Submitting Early

Shadow taking a rest from the submission flurry

Literary journals are opening back up to submissions as the school year gets underway, and I’ve been pushing myself to submit each of my lit stories to at least two markets.

I think there’s great value in submitting early. Whether it is to a literary journal soon after they open to submissions, to a fiction contest, or to a themed issue, submitting early has some concrete advantages.

First of all, I’m much more likely to actually make the deadline if I submit early. I have a spreadsheet where I track deadlines, and sometimes I wait until the night before a market closes to look over the story that I had planned to submit. Most often when I wait until the last minute to submit, I realize that there were revisions I wanted to make to the story before sending it out. And that one night before the deadline is never enough time to revise. I find myself at 11:30PM, halfway through writing a scene that feels like it is finally pulling the story together, wishing I just had a few more days. I work on the story until after midnight, but it still isn’t finished. In the end I wind up putting the story aside and not submitting it at all.

By submitting in the fall, I’m also more attuned to different markets. I’ve signed up for Duotrope’s weekly newsletter for fiction markets, and each week I get an email with the fiction markets that have reopened to submissions. Going through the available markets chunk by chunk, as they open to submissions, is extremely helpful. I’ve already found several journals whose aesthetic I absolutely love, but whose name I had never heard before. There’s just so many journals out there, that even using Duotrope’s search subcategories returns an overwhelming number of possible journals.Β 

When submitting to literary journals, I find that I get a much faster response when I submit early. Thanks to Submishmash, I can tell when my story is in-progress. That doesn’t tell me a lot about where my story is in the slush pile, but at least it lets me know that my story has moved forward a spot. Of my ten submissions that are currently open in Submishmash, half of those are marked “in-progress” instead of just “received.” The earliest submission I made was on August 22nd and the latest September 5th. I’ve already had one response that was incredibly fast – just a few days.

In the past few years when I’ve submitted stories in March, near the close of the literary journal reading period, it often takes months for journals to respond and sometimes a whole summer, or a year. I know these journals get an insane amount of submissions, and in most cases I am submitting to journals that do not require a reading fee. Response times are expected to be slow, and with good reason.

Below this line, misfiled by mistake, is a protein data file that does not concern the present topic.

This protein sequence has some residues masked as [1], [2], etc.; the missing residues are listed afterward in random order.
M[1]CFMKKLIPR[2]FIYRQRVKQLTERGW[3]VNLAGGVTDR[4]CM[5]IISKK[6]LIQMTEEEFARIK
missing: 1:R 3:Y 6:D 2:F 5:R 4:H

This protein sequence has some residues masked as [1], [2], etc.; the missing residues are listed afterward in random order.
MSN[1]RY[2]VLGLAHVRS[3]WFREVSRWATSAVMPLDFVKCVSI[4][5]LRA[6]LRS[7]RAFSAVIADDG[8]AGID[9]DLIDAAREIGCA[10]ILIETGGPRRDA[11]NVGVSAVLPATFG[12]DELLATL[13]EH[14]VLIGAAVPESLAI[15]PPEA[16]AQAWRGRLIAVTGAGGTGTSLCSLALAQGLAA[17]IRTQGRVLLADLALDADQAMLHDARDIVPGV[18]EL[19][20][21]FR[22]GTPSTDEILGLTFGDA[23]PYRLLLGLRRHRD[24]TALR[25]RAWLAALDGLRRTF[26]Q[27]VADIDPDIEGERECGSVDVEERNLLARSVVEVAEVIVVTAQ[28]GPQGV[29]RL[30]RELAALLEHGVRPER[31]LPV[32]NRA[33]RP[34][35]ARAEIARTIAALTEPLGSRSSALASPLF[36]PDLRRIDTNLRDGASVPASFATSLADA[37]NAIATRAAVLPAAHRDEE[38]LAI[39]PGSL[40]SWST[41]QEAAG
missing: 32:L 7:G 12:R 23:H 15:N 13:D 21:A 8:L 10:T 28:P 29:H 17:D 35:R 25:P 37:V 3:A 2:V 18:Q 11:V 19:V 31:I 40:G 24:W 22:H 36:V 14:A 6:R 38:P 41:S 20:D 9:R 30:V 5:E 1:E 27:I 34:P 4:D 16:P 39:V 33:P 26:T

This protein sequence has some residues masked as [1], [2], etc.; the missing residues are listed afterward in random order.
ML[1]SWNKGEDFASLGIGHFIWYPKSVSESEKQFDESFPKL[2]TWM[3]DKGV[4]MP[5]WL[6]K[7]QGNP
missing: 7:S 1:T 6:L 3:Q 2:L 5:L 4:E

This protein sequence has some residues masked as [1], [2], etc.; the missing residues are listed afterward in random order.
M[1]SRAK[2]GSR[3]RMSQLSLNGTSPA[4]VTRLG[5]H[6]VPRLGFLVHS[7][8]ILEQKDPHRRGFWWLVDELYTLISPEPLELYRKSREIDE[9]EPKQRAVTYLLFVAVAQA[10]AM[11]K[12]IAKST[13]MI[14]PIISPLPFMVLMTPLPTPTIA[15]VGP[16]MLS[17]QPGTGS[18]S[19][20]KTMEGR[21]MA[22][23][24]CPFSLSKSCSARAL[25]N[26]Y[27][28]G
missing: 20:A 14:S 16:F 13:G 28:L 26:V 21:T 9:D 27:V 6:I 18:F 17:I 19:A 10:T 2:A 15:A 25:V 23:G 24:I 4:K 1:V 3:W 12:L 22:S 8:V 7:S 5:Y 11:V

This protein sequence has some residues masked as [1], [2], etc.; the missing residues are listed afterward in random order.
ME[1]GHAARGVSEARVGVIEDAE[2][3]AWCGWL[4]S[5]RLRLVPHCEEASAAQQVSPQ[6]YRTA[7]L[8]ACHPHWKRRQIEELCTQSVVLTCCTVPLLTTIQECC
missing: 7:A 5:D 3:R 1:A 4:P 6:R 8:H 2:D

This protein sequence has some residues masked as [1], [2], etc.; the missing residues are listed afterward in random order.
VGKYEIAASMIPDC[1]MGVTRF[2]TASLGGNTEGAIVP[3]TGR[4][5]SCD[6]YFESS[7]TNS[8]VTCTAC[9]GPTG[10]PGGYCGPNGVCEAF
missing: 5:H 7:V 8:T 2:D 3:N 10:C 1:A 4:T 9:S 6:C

But submitting early seems like a good best practice. It’s kind of like introducing myself to an editor or agent on the first day of a convention, instead of the last. I have more time to make sure my submission is in perfect shape and that I’ve followed the journal’s particular rules, and the journal readers are fresh from their summer vacations and ready to read new stories. We’re meeting each other at our best to see if we’re a fit. And if we don’t fit, that’s ok – it’s part of the process. But I know I’ve met my half of the challenge with my best foot forward.

4 thoughts on “Submitting Early

  1. Thanks for posting about the Duotrope newsletter. Despite being a diehard Duotroper, I'd never heard of it. I just subscribed.

    I think subbing early is a good idea, particularly for the “I actually subbed something!” element. I'm not very good about following that rule, unfortunately, and end up submitting at the last minute…and then regretting it.

  2. I stumbled on it by chance when Duotrope did their site redesign not too long ago. I've only been getting the newsletter for a few weeks, but I love it. It has themed submissions listed at the top, and then reopening markets towards the bottom. It's a nice push for me to keep submitting, and revising pieces so that they're ready. πŸ™‚ I'm trying to get better at meeting deadlines before the final hour. My stories are usually better, and I get better results (like getting accepted to Clarion West!) πŸ˜€

  3. Good post, Jenni. I'm still sitting on a lit story that I want to submit, but didn't get around to before all the markets closed for the summer. Sending it out is on my list of things to do, but somehow it's not getting done. Why not? The story's finished, and I'm not going to revise it anymore. It is basically 0-cost to throw it out there and see if it sticks anywhere. And yet…

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